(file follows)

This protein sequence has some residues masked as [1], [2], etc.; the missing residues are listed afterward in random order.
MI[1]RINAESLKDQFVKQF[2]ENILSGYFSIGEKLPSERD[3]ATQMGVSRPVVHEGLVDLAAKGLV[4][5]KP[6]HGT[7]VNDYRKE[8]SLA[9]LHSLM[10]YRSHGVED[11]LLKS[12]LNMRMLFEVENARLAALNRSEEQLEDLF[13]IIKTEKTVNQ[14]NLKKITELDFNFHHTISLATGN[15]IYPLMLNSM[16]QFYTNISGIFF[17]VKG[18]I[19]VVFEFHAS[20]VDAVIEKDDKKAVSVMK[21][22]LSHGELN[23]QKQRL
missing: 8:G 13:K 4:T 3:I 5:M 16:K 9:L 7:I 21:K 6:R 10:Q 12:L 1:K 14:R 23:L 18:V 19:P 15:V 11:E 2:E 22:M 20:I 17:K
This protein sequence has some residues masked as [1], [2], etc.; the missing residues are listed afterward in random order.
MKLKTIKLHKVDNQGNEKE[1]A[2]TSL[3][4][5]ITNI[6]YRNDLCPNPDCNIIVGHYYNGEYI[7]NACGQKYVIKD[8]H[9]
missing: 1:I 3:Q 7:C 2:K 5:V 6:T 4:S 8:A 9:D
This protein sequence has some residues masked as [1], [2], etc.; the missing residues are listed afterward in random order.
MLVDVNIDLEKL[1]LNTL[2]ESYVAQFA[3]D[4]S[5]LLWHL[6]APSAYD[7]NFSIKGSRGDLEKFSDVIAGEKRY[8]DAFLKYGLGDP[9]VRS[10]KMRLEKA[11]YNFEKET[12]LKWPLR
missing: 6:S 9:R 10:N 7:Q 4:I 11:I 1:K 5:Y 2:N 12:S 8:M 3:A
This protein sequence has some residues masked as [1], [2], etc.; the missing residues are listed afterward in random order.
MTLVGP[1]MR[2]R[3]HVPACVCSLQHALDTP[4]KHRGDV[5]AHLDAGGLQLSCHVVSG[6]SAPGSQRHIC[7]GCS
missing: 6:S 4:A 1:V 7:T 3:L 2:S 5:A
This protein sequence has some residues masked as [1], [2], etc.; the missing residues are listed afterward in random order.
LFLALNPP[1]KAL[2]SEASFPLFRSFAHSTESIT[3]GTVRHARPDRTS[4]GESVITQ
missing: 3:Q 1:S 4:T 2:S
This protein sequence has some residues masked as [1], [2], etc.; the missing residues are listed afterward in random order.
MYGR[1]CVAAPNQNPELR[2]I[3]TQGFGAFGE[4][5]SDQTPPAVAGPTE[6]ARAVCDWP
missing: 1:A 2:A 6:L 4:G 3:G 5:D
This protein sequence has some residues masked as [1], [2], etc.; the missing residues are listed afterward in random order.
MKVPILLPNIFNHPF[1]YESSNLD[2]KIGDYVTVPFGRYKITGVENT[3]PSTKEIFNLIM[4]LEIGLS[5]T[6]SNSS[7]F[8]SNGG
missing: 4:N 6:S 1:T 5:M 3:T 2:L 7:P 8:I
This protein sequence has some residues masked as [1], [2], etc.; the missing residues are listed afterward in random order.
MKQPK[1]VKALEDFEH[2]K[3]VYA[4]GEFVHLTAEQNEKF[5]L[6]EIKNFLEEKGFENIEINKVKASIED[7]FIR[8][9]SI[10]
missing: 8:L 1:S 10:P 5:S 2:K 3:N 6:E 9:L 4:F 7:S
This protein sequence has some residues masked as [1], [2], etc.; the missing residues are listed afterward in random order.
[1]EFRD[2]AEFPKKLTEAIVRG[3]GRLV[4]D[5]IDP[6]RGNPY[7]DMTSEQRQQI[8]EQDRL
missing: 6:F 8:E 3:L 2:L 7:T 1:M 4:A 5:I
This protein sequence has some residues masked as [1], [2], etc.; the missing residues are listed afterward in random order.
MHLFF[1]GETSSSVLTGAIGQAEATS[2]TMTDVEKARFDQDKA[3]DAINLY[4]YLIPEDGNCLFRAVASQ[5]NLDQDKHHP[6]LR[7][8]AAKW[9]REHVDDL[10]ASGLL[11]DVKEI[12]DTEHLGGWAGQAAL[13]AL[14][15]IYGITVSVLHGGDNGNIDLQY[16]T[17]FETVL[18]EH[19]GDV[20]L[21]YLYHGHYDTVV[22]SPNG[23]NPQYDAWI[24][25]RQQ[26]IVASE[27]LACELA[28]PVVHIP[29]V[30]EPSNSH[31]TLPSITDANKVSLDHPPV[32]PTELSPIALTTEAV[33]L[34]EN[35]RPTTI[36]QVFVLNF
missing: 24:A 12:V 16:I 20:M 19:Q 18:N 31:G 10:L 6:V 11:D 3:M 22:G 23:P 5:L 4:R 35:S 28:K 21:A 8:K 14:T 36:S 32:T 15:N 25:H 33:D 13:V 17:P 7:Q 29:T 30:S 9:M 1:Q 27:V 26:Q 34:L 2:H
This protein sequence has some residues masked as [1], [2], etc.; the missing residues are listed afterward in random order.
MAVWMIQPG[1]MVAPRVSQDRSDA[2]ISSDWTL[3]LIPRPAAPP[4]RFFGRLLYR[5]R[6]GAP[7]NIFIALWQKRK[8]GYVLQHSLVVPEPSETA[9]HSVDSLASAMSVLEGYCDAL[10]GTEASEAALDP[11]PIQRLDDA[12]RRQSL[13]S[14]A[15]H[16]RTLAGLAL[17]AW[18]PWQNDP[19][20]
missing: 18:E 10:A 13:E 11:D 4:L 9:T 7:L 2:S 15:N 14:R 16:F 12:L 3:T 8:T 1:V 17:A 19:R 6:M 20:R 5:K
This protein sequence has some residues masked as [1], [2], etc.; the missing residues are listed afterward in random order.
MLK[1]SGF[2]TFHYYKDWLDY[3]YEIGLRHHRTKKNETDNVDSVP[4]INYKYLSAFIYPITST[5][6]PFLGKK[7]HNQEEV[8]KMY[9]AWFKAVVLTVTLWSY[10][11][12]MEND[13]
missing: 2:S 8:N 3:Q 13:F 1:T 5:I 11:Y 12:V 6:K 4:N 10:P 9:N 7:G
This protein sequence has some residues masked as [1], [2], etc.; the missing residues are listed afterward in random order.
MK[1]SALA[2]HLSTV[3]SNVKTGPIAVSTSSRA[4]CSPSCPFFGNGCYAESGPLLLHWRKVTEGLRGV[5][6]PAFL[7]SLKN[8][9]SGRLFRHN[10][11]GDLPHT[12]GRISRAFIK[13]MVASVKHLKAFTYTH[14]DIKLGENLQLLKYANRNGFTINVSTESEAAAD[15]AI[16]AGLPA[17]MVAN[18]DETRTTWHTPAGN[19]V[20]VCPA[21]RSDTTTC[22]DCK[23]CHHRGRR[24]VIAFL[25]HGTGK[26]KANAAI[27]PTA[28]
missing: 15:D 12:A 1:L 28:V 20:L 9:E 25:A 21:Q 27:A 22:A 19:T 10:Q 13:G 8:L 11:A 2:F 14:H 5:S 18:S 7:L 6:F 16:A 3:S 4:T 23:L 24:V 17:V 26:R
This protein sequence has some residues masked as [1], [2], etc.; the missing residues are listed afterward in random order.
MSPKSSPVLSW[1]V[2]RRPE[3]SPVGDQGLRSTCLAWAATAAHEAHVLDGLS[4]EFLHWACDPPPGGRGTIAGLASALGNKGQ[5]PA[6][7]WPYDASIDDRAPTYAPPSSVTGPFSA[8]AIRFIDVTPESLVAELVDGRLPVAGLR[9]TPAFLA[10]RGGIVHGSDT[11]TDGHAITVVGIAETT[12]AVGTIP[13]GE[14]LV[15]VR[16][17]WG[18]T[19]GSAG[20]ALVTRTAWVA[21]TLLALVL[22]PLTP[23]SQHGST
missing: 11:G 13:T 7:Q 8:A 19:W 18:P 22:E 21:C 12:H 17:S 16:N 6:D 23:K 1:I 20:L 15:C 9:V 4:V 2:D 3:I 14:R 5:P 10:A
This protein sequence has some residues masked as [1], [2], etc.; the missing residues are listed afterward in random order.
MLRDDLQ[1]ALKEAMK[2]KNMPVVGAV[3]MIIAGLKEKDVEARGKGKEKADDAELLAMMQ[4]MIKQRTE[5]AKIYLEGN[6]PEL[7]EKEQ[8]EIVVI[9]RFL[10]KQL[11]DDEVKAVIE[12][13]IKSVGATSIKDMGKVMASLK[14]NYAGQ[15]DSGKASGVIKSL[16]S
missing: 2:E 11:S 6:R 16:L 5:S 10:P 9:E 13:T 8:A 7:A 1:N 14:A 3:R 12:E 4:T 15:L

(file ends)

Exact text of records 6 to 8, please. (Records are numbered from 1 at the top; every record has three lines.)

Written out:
This protein sequence has some residues masked as [1], [2], etc.; the missing residues are listed afterward in random order.
MYGR[1]CVAAPNQNPELR[2]I[3]TQGFGAFGE[4][5]SDQTPPAVAGPTE[6]ARAVCDWP
missing: 1:A 2:A 6:L 4:G 3:G 5:D
This protein sequence has some residues masked as [1], [2], etc.; the missing residues are listed afterward in random order.
MKVPILLPNIFNHPF[1]YESSNLD[2]KIGDYVTVPFGRYKITGVENT[3]PSTKEIFNLIM[4]LEIGLS[5]T[6]SNSS[7]F[8]SNGG
missing: 4:N 6:S 1:T 5:M 3:T 2:L 7:P 8:I
This protein sequence has some residues masked as [1], [2], etc.; the missing residues are listed afterward in random order.
MKQPK[1]VKALEDFEH[2]K[3]VYA[4]GEFVHLTAEQNEKF[5]L[6]EIKNFLEEKGFENIEINKVKASIED[7]FIR[8][9]SI[10]
missing: 8:L 1:S 10:P 5:S 2:K 3:N 6:E 9:L 4:F 7:S